Sunday, May 27, 2012

I Am Not the Head

By Andrea Garzon

The head’s function is to master the body. Jesus is the head and we are the body (Colossians 1:18). Acknowledging this fact does not make Him the Head, for He is, whether you reckon it or not, just as the law of gravity works whether you believe in it or not. Living by any form of restriction or self-government states: "I am the head" (for the head runs the body). This completely negates my condition of dependence upon Christ as the source of my wisdom and illusory establishes my humanity as such. Satan deceived Adam with the same lie he deceived himself: “You can be like (a) God”. What ‘a god’ is? A god is a source, a creator, a separate self-sufficient being. Obviously Satan's proposition was a bluff, a mere illusion because we were not created to be something of our own, except from expressers, vessels, tabernacles, branches and containers of the one and only true Deity.

I am sure God's desire is that we live a life of adequacy, but that is solely achievable after going through the acknowledging process of “I no longer live”. This is certainly a stage we cannot omit or overleap. Which part of us no longer lives? That which was bound to the obligations and demands of the law. We died to considering ourselves as heads (self-controlled beings), although this is a mere illusion because there is only one Source in the universe.

Walking after the flesh (under the Law) can be defined as living by any source apart from the Head, although this “independence” is nothing but a deception because a body cannot walk without a head. The Spirit takes us through seasons of “trying to run our lives” in order to expose that illusion of separation, and settle us in the reality of Christ living our lives as us, which brings a sense of competence.

Our sufficiency rests entirely on our dependency upon Christ as the Head, but do not approach this dependency as, "I must depend more on God" or "I must consecrate my life more". Forget it! There is no such thing as “I” apart from Christ; this is still part of the deception, as if this union reality with God was something external. This dependency I am talking about here goes beyond the mere concept of reliance; it is a life or death matter, as the tree is to the branch. You can still be deceived believing you are the head (your own source), although this does not diminish a single bit the truth that you are not.

The true ‘denial of self’ is actually renouncing to that illusion of independence (false self). The term ‘flesh’ has nothing to do with ‘wrong doing’, but with wrong ‘seeing’. This detachment, falling away from grace, or alienation from Christ that the Bible often talks about, is of the consciousness (seeing/focus). The Word does not say God was our enemy, Colossians 1:21 says we were enemies of God ‘in our minds’ (consciousness).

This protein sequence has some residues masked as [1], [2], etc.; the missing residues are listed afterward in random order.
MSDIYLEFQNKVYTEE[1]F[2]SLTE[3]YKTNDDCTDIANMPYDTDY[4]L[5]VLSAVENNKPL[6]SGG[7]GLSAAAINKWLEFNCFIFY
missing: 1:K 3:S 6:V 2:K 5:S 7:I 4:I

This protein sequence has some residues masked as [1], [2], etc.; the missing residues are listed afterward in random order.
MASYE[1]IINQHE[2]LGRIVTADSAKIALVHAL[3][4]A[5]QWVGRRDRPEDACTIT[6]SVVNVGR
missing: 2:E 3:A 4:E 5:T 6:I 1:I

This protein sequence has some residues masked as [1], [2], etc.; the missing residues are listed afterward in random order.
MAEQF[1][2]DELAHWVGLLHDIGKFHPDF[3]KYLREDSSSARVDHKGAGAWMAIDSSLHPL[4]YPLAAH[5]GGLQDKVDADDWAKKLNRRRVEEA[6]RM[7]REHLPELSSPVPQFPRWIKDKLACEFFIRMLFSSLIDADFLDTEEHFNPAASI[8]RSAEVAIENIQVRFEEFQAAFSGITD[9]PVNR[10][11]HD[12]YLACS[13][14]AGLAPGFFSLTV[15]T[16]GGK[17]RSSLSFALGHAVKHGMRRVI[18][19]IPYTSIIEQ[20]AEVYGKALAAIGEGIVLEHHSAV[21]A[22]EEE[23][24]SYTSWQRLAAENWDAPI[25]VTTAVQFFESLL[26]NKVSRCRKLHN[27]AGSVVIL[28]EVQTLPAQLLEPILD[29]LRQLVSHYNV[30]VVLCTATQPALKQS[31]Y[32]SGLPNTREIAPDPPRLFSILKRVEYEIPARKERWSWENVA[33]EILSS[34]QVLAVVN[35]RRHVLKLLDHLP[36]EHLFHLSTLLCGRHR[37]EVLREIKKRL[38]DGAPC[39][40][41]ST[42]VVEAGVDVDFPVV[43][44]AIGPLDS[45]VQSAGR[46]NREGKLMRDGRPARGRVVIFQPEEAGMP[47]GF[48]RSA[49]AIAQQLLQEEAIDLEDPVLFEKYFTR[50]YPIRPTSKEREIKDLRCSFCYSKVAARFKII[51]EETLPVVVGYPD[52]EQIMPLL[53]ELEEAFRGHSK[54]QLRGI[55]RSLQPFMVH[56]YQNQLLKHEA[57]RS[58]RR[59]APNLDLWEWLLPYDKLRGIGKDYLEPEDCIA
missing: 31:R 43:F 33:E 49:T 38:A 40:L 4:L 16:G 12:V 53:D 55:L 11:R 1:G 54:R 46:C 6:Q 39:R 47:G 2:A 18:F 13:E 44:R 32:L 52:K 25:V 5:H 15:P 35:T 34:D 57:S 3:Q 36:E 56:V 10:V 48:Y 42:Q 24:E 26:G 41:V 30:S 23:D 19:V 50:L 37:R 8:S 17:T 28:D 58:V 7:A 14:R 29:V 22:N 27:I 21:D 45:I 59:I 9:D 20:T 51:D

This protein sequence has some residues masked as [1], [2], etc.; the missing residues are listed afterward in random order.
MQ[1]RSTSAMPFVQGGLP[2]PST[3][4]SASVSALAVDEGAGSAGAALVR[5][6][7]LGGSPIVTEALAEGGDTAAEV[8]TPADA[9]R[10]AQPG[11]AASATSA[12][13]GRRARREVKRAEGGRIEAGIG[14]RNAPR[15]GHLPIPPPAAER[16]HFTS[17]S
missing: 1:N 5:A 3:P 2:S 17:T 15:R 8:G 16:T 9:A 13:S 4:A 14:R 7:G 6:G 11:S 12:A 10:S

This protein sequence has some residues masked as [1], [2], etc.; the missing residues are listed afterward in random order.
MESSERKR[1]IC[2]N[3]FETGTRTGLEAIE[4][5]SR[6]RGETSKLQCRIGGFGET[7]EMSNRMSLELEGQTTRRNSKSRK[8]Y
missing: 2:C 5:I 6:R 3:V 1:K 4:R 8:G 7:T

Jesus said: “Take up your cross and follow me”. I believe the ‘cross’ he was referring to, is the realization deep down inside our inner consciousness, that we are not running our lives anymore, and this is a process that unquestionably involves agony (no discipline seems pleasant at the time, but painful). Of course, it is not when you reckon yourself as dead that you die, that is a fact, but the reckoning allows you to experience and enjoy your new resurrected identity. We do not need to 'know what to do' because that is the role of the head. Colossians 2:10 says: "And you are now complete in him, who is the head of all rule and authority..." That is why there is now no condemnation; if the head cannot be condemned, the body cannot be condemned either. Forgiveness and acceptance is a quite inferior description of what the good news are all about. The gospel is about an exchange of owner. We were once containers of the spirit of error (vessels of wrath), now the Spirit of truth indwells us (vessels of mercy).

Although it takes a while to be established in the reality of Christ as the Head, once we are settled in this glorious truth, we are able to experience that peace that surpasses all understanding and enjoy His sufficiency as our own. Now we can shout "I can do all things...".

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